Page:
While going through the Macaulay Library’s collection of Common Nighthawk vocalizations, I came upon something strange: a recording of what might be a hybrid Common x Antillean Nighthawk from south Florida.
Here’s some background. In the early sixties, Charles A. Sutherland studied the breeding biology of nighthawks on Key Largo, Florida. He made observations and audio recordings of both taxa breeding there: Chordeiles minor chapmani and the very different-sounding C. m. vicinus, which was not yet recognized as belonging to a separate species (and wouldn’t be until the early eighties, when the AOU would cite vocal differences and sympatric breeding in creating Chordeiles gundlachii, the Antillean Nighthawk).
Sutherland wrote up his findings in a 1963 article in Living Bird that remains perhaps the best source published to date on Common Nighthawk vocalizations. Unfortunately, he excluded the Antillean birds from his discussion. On the other hand, he did donate his recordings to Cornell, and now they can be heard online at the Macaulay Library’s website.
Sutherland’s recordings are noteworthy on many levels. For one thing, since he was in the area of sympatry, they often capture the calls of both nighthawk species at once. For another, Sutherland managed to record many rarely-heard vocalizations, such as begging calls of nestling Common Nighthawks, distraction displays by a female Antillean, and the “pik pik pik” notes given by Commons in aerial chases.
In the vocal notes on his recordings, Sutherland often referred to the Antillean Nighthawks as the “pi-ti-mi-dick” birds, after the distinctive rhythm of their calls. There is one individual, however, that he refers to as “the improper pit-i-mi-dick bird,” apparently because the thought its call didn’t sound quite right for an Antillean Nighthawk. You can hear this bird on Macaulay Library cut 5904. It used to be classified as a Common Nighthawk, but as of this writing Macaulay’s got it labeled as an Antillean, and it’s certainly a confusing bird. Here are a couple of spectrograms:
To listen to the bird, click here.
Note that the bird gives a mix of short “pik” notes (the vertical lines on the spectrogram) and Common Nighthawk-like “peent” notes (the thicker blotches). By themselves, both of these elements suggest Common Nighthawk, as that species gives both calls. However, what seems odd is that the “piks” and the “peents” usually seem to merge into one, “pik pik pikpeent,” so that the typical rhythm ends up echoing that of the stereotypical chicken vocalization: “buk buk bukKAW.” By going through every recording labeled “Common Nighthawk,” I located nine cuts that included the “pik” call [1 2 3 4 5 6 7 8 9], usually alongside the “peent,” but none of them contain anything like this combination rhythm.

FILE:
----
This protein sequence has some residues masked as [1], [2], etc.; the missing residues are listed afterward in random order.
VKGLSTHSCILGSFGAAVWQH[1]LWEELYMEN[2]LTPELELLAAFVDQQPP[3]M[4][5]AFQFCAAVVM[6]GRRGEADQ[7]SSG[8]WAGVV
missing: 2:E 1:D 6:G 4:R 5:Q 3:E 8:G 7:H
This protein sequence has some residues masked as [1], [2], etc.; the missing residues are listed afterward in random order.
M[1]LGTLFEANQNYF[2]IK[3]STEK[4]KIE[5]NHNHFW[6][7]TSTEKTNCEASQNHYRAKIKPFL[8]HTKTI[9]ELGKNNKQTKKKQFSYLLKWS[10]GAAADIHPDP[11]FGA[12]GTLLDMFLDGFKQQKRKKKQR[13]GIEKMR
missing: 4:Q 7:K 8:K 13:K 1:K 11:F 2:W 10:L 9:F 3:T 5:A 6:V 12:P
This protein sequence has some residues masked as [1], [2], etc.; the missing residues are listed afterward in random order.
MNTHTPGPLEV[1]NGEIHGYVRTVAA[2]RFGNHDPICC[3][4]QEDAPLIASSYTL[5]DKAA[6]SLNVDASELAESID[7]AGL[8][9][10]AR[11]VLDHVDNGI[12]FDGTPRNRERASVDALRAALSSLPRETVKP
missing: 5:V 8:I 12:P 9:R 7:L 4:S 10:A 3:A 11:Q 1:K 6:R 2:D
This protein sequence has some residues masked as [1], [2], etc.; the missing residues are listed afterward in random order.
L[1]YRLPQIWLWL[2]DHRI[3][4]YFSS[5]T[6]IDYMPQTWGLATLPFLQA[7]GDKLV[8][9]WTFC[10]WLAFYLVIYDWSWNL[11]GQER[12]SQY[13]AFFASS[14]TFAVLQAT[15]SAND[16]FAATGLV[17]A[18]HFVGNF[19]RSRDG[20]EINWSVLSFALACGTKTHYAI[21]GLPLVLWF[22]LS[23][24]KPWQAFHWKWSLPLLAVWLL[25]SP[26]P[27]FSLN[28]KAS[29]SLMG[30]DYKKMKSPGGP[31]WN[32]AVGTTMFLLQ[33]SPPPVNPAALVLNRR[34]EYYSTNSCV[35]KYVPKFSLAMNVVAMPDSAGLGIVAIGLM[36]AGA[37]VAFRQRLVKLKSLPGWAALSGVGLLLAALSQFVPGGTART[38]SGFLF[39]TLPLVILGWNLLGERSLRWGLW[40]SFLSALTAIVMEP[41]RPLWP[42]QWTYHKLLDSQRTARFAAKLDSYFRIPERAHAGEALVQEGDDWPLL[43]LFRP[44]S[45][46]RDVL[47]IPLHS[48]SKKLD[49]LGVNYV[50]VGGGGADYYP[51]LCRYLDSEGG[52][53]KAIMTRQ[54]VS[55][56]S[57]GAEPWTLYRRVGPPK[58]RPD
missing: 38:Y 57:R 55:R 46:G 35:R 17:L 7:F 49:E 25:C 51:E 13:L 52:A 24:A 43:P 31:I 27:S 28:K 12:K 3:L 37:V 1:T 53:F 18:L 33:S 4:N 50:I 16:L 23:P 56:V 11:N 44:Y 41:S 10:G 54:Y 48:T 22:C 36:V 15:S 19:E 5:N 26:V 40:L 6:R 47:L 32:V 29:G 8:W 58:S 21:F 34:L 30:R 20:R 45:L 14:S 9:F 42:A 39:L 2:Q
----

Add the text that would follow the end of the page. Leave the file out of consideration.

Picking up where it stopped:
Here’s a typical Antillean Nighthawk call for comparison. It’s giving a relatively stereotyped “pit-i-mi-dick” of 2-6 notes in slightly decelerating series, the first element slightly longer than the others:
(click here to hear the bird)
As far as I know, Antillean Nighthawks do not give long series of individual “pik” notes like Common Nighthawks do, but I’d be interested to hear from anyone whose experience suggests otherwise.
As you can see, the “improper pit-i-mi-dick” bird is quite different from an Antillean. It may simply be a Common Nighthawk who is stumbling repeatedly over his words. But it sounds suspiciously odd to me, and given that it comes from the area of sympatry, a hybrid seems quite plausible. Interestingly, Sutherland mentions in his vocal notes that the call of this individual is not accompanied by the rapid flutter of wings that usually accompanies the primary call in both Common and Antillean Nighthawks. Who knows what significance that fact may have?